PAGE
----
The introduction, discussion questions, author biography, and suggested reading list that follow are designed to enhance your group's reading of Julia Otsuka's When the Emperor Was Divine. We hope they will provide fruitful ways of thinking and talking about a book that brilliantly explores the experience of Japanese Americans during World War II.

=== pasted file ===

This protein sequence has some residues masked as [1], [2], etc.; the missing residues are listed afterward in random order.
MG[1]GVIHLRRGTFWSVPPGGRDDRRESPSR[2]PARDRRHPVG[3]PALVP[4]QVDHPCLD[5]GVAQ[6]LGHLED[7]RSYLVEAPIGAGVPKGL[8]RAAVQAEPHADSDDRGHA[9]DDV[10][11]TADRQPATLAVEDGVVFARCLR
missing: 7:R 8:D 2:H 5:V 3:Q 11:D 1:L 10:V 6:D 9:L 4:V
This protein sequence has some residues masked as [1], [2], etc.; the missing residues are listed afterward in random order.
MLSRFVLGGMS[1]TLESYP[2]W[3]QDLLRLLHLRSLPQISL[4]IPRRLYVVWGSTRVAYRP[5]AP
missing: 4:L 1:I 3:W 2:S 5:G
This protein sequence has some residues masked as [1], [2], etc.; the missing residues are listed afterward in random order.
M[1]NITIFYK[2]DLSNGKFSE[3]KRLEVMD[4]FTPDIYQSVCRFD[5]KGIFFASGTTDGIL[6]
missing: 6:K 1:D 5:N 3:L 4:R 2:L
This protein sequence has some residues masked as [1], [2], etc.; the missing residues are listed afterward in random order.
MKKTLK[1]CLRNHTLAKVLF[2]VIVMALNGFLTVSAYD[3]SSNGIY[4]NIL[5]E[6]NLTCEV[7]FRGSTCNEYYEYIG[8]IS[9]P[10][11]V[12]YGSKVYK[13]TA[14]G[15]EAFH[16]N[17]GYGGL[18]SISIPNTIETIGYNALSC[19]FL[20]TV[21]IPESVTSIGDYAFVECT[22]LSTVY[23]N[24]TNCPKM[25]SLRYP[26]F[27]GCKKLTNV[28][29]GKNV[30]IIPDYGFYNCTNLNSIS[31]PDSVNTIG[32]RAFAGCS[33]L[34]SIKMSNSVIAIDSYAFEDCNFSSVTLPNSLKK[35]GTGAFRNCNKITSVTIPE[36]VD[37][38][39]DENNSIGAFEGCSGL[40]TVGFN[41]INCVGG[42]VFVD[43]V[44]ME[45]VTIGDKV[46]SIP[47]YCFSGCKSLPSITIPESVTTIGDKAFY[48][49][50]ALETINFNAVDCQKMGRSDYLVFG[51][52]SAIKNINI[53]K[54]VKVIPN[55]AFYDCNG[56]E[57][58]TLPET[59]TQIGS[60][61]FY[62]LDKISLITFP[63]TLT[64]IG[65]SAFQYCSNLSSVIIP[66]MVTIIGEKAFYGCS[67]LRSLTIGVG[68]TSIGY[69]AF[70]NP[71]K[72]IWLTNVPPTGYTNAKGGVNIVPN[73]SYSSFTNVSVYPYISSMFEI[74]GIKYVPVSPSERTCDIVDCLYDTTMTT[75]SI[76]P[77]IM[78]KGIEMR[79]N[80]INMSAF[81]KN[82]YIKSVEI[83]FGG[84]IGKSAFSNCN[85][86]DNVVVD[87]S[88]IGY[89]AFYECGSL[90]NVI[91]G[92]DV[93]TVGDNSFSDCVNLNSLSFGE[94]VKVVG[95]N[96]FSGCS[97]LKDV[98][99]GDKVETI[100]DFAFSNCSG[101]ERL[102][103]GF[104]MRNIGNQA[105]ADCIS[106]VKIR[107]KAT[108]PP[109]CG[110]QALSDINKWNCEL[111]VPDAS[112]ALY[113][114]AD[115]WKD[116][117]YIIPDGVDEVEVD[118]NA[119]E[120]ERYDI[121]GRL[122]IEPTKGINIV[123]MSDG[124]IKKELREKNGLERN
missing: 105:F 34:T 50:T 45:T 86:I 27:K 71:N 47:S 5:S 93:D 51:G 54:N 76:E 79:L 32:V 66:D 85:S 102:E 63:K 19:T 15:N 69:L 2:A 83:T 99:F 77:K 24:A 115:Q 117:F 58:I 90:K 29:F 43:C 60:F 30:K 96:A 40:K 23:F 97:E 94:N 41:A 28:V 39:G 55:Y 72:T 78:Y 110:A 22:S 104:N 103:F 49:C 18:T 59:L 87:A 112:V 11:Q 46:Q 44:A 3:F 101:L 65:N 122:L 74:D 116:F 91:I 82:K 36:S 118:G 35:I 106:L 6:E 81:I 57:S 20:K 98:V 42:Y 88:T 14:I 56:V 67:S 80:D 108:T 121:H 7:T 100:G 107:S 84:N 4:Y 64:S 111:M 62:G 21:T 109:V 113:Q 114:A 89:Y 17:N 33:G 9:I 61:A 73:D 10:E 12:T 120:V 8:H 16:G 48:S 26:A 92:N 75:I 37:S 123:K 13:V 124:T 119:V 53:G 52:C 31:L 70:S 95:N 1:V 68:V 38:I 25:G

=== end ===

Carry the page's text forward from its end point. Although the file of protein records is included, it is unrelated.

Julia Otsuka's quietly disturbing novel opens with a woman reading a sign in a post office window. It is Berkeley, California, the spring of 1942. Pearl Harbor has been attacked, the war is on, and though the precise message on the sign is not revealed, its impact on the woman who reads it is immediate and profound. It is, in many ways she cannot yet foresee, a sign of things to come. She readies herself and her two young children for a journey that will take them to the high desert plains of Utah and into a world that will shatter their illusions forever. They travel by train and gradually the reader discovers that all on board are Japanese American, that the shades must be pulled down at night so as not to invite rock-throwing, and that their destination is an internment camp where they will be imprisoned “for their own safety” until the war is over. With stark clarity and an unflinching gaze, Otsuka explores the inner lives of her main characters–the mother, daughter, and son–as they struggle to understand their fate and long for the father who they have not seen since he was whisked away, in slippers and handcuffs, on the evening of Pearl Harbor.